Aside from the difficulty factor of using a smart hub, smarthome sensors are expensive. Samsung contact sensors cost as much as $20 per sensor. Motion sensors from Philips and Aeotec are between $40 and $60 each.

But the Wyze Sense Starter Kit is $25 for three contact sensors and an IR sensor. If you need to add more, another pack with four contact sensors is $24, while an IR sensor goes for $9 (all prices after shipping).

Contact sensors are the sensors you place on doors, windows, or anything that opens. One half goes on the door/window the other half on the wall. When the two separate, you get a notification, or a smarthome action can trigger. They’re easy to set up but limited in what they can detect (something opened).

IR Sensors detect changes in heat or movement in an area around them. Once the sensors detect a change in head or motion, it triggers an alert or smarthome action. IR Sensors can not detect motion through windows, limiting their use to indoors and the particular room you place it.

The Wyze Sense Starter Kit comes with a bridge that you plug that into an existing Wyze camera. That acts much like a sensor hub specific for Wyze sensors. Once installed, you pair sensors to it and create automations (called rules) in the Wyze app.

Wyze app showing custom rules, shortcuts, scheduling, and device triggers.

You can place a Wyze contact sensor in your office, and it will turn the Wyze bulbs in that room on when you enter. Conversely, an IR sensor in the same room can turn the bulb back off with a rule that only activates after the IR sensor fails to detect motion for a chosen time.

You can’t create rules as complicated as some smart hubs yet, but it’s far more accessible and affordable.

Wyze is Still Missing Pieces

A Nest Hello Video doorbell and Schlage Smart lock.
Just a couple missing pieces… Josh Hendrickson / Review Geek

For all the company has going for it, Wyze is still missing a few necessary pieces to run your entire smarthome. If you want a good video doorbell or smart lock, you still need to look elsewhere. Video doorbells are an important component of the smarthome; in fact, I can’t live without one. Given the camera chops Wyze has already shown, a video doorbell doesn’t seem something it would be incapable of doing well.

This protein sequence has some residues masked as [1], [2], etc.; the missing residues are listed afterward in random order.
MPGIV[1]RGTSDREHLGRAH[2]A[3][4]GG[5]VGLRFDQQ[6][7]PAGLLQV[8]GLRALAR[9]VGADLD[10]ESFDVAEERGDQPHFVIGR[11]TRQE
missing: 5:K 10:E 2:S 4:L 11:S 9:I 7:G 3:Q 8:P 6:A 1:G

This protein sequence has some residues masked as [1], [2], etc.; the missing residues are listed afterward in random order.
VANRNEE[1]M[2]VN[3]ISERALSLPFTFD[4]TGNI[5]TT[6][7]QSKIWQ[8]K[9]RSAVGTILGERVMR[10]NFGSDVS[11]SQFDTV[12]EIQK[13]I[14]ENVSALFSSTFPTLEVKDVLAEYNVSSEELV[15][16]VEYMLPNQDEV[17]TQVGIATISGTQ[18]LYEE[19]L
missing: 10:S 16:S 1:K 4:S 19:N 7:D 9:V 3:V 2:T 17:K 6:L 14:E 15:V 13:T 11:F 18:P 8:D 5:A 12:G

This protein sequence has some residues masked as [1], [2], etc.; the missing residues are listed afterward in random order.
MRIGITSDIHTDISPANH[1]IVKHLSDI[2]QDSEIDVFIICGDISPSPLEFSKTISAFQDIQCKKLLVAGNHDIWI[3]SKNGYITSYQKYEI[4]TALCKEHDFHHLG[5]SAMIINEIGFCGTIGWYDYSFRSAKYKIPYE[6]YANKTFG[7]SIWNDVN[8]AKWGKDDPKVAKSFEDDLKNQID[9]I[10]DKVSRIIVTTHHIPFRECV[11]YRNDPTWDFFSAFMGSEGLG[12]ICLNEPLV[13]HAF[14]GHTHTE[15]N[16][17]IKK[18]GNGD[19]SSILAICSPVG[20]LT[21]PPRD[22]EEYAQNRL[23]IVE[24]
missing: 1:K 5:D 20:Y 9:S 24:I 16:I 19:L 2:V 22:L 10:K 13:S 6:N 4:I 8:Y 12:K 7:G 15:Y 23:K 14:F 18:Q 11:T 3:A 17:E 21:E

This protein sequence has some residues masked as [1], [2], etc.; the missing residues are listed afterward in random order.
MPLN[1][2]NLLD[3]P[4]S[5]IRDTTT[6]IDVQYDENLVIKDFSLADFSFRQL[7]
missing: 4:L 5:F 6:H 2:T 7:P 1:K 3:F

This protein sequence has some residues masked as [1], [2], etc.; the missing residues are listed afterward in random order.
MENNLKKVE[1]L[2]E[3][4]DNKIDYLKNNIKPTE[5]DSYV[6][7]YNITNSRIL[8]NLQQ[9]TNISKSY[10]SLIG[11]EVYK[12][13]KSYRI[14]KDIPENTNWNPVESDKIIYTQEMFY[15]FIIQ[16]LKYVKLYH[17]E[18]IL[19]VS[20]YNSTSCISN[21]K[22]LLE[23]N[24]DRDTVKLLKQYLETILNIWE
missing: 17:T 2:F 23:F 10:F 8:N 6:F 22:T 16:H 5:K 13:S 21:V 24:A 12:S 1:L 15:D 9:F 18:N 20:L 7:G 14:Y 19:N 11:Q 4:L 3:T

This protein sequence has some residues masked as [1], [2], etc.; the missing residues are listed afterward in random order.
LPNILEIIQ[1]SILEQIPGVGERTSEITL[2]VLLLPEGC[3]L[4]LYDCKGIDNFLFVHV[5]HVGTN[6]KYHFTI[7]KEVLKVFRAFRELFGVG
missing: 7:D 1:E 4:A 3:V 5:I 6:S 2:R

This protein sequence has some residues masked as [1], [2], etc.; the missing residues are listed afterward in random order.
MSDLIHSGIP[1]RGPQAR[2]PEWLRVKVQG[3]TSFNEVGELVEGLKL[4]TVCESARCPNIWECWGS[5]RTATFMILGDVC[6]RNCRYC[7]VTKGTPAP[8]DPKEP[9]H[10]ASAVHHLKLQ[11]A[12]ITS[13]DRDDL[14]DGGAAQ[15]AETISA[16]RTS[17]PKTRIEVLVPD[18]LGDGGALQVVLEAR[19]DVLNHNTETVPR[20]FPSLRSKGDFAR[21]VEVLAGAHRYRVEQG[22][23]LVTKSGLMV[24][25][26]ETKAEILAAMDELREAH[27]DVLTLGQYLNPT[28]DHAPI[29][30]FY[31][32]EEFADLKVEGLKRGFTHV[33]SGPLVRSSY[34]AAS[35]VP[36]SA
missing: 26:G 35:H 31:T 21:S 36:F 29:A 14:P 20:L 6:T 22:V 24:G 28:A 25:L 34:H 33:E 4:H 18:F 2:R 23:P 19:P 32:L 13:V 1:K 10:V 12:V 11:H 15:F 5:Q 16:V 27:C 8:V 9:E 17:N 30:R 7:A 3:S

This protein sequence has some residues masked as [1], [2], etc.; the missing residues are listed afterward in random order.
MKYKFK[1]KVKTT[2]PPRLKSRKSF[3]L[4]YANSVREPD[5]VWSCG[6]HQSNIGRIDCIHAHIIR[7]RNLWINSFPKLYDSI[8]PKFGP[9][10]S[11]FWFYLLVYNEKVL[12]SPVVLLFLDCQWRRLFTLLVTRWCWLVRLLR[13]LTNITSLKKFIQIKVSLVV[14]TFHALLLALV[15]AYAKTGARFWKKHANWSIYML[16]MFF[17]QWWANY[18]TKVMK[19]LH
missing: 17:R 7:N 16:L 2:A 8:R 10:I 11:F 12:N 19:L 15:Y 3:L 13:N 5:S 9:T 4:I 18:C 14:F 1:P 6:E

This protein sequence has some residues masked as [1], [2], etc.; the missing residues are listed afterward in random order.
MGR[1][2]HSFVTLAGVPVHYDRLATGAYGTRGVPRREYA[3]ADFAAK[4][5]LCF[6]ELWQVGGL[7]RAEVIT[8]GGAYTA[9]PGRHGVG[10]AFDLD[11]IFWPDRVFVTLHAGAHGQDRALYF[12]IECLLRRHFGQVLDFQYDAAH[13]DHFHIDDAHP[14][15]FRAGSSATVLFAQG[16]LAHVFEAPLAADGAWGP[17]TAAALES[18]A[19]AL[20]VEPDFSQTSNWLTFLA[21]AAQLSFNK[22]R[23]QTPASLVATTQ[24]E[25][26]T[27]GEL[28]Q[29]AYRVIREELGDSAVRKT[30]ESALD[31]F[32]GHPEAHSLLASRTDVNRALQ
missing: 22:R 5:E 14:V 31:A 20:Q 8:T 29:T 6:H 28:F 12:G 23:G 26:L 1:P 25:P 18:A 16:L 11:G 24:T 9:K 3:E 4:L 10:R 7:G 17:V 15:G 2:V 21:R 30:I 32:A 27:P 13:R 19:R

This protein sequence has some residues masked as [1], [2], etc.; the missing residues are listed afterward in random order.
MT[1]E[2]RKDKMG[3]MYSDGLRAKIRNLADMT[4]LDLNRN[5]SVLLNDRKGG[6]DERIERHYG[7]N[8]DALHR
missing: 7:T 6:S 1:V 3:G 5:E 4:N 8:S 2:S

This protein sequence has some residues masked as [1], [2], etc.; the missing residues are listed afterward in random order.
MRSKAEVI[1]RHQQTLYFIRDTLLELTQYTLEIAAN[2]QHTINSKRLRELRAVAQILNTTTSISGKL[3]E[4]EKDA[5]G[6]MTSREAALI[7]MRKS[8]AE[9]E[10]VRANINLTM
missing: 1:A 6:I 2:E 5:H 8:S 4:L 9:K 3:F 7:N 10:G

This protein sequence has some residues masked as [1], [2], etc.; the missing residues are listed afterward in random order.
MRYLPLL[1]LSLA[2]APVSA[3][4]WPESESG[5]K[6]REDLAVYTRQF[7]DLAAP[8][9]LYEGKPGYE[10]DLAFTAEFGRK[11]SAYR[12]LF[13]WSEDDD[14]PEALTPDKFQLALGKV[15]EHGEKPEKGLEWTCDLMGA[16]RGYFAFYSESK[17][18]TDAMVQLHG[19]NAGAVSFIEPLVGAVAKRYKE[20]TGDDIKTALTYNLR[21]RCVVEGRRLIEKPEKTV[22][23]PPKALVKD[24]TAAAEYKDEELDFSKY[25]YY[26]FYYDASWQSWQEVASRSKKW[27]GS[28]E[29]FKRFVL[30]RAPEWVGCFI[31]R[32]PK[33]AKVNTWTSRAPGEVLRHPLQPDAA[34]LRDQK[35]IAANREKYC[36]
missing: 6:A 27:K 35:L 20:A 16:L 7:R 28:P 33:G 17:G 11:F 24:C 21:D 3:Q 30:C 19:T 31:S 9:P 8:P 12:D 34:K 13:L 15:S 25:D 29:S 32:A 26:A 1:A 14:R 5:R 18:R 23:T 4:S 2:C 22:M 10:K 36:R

Wyze is working on an outdoor camera that will alleviate some of the need for a video doorbell in the meantime, but it hasn’t given a release date for that product yet.

Smart locks go hand in hand with video doorbells—the combination clicks the first time you confirm a person’s identity and unlock your door remotely.

And as great as Wyze’s smart bulbs are, it doesn’t solve the light switch puzzle. Smart bulbs and light switches are all but sworn enemies, if a family member flips the switch your bulb isn’t smart anymore. A solution for that problem, whether it be a smart light switch or something innovative like the Lutron Aurora, would go a long way to giving you an intuitive smarthome the entire family loves.

But when you look at everything the company has to offer, it’s hard to argue with a Wyze-powered smarthome. Not when it does the same job for far less than competitors and continues to expand its capabilities. With a few more pushes in the right area, the conversation will go from “if” you should buy into a Wyze powered smarthome to “when.”

Josh Hendrickson Josh Hendrickson
Josh Hendrickson is the Editor in Chief of Review Geek and is responsible for the site's content direction. He has worked in IT for nearly a decade, including four years spent repairing and servicing computers for Microsoft. He’s also a smart home enthusiast who built his own smart mirror with just a frame, some electronics, a Raspberry Pi, and open-source code. Read Full Bio »